Journal of Rehabilitation Research & Development (JRRD)

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Volume 49 Number 2, 2012
   Pages 323 — 332

Matching initial torque with different stimulation parameters influences skeletal muscle fatigue

C. Scott Bickel, PT, PhD;1* Chris M. Gregory, PT, PhD;2 Andres Azuero, PhD3

1Department of Physical Therapy, University of Alabama at Birmingham, Birmingham, AL; 2Ralph H. Johnson Department of Veterans Affairs Medical Center, and Department of Health Sciences and Research, Medical University of South Carolina, Charleston, SC; 3Department of Community Health, Outcomes and Systems, School of Nursing, University of Alabama at Birmingham, Birmingham, AL

Abstract — A fundamental barrier to using electrical stimulation in the clinical setting is an inability to maintain torque production secondary to muscle fatigue. Electrical stimulation parameters are manipulated to influence muscle torque production, and they may also influence fatigability during repetitive stimulation. Our purpose was to determine the response of the quadriceps femoris to three different fatigue protocols using the same initial torque obtained by altering stimulator parameter settings. Participants underwent fatigue protocols in which either pulse frequency (lowHz), pulse duration (lowPD), or voltage (lowV) was manipulated to obtain an initial torque that equaled 25% of maximum voluntary isometric contraction. Muscle soreness was reported on a visual analog scale 48 h after each fatigue test. The lowHz protocol resulted in the least fatigue (25% +/– 14%); the lowPD (50% +/– 13%) and lowV (48% +/– 14%) protocols had similar levels of fatigue. The lowHz protocol resulted in significantly less muscle soreness than the higher frequency protocols. Stimulation protocols that use a lower frequency coupled with long pulse durations and high voltages result in lesser amounts of muscle fatigue and perceived soreness. The identification of optimal stimulation patterns to maximize muscle performance will reduce the effect of muscle fatigue and potentially improve clinical efficacy.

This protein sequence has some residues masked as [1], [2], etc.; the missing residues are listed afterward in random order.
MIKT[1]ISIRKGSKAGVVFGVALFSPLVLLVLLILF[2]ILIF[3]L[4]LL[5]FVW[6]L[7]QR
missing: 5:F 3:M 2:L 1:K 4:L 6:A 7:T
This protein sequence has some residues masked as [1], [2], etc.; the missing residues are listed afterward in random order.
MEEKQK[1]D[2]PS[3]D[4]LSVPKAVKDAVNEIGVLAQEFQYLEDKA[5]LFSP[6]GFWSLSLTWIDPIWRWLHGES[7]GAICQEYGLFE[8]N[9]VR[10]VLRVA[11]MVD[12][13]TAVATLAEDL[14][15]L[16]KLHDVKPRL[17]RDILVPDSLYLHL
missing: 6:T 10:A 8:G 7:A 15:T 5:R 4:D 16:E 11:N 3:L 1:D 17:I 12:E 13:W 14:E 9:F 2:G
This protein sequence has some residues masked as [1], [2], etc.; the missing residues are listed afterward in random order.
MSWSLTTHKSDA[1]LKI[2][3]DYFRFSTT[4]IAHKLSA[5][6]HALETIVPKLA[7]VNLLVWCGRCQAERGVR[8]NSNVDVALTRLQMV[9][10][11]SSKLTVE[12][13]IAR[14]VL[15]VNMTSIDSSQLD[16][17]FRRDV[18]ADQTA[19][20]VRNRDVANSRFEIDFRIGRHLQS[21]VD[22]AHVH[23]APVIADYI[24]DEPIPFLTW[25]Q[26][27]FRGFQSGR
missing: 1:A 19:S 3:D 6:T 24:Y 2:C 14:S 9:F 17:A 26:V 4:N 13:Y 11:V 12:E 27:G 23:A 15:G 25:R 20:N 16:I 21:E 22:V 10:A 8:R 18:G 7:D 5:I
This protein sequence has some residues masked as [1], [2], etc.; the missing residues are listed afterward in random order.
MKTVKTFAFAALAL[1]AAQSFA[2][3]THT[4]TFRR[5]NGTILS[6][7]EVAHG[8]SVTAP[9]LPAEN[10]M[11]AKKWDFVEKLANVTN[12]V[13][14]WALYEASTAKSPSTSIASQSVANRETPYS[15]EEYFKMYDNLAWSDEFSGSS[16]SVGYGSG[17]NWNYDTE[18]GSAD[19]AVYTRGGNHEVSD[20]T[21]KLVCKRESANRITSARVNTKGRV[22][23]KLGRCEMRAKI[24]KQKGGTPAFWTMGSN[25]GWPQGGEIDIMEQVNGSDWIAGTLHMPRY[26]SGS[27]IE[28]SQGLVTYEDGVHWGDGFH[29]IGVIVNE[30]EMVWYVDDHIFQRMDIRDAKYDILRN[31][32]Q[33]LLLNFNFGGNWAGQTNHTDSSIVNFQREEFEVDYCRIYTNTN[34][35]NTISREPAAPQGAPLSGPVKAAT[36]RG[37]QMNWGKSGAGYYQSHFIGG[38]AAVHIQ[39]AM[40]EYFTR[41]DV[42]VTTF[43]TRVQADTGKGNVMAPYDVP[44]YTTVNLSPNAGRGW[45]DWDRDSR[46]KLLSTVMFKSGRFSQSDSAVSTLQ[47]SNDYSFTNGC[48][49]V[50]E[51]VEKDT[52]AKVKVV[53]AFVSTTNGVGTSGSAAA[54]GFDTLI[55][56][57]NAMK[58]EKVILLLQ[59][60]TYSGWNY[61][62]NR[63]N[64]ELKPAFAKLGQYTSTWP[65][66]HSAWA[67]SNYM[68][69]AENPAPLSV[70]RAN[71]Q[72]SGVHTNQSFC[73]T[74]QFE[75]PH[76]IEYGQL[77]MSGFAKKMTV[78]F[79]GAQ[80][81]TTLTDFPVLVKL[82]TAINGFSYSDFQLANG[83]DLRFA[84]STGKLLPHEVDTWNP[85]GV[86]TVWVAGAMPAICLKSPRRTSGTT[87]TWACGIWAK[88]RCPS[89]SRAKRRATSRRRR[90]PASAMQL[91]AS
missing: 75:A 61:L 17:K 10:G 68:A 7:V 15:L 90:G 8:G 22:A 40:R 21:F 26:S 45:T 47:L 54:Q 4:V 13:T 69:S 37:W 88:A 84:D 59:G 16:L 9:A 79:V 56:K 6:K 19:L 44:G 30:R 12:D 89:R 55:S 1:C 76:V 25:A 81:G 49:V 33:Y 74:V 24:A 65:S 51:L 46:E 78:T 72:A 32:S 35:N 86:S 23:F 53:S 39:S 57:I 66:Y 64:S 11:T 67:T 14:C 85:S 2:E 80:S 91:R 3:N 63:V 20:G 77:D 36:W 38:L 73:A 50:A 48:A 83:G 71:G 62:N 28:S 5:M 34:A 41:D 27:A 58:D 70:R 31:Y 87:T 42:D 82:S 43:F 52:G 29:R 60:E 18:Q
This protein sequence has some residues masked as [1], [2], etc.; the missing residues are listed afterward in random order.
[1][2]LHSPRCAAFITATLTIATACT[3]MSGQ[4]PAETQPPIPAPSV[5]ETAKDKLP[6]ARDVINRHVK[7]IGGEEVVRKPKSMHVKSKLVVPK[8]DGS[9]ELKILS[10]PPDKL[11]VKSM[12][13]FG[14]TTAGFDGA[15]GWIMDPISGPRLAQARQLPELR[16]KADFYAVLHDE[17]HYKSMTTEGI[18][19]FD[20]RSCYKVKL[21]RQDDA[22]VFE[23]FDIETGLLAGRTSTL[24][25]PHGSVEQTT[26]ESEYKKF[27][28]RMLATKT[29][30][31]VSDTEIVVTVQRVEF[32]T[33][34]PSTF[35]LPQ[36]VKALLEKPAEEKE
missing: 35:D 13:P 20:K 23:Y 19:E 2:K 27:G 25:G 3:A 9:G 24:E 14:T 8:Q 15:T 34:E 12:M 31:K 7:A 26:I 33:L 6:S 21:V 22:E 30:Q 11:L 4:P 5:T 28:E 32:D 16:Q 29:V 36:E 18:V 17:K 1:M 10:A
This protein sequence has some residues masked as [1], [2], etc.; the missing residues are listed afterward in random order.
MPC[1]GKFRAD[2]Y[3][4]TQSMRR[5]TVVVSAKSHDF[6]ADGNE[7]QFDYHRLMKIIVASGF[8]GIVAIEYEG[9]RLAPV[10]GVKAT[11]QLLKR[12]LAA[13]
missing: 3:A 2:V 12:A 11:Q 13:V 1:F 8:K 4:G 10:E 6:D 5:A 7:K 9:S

Key words: electrical stimulation, fatigue, frequency, NMES, pulse duration, rehabilitation, skeletal muscle, stimulation parameters, torque, voltage.

View HTML  ¦  View PDF  ¦  Contents Vol. 49, No. 2
This article and any supplementary material should be cited as follows:
Bickel CS, Gregory CM, Azuero A. Matching initial torque with different stimulation parameters influences skeletal muscle fatigue. J Rehabil Res Dev. 2012;49(2): 323–32.

Last Reviewed or Updated  Wednesday, April 4, 2012 12:34 PM

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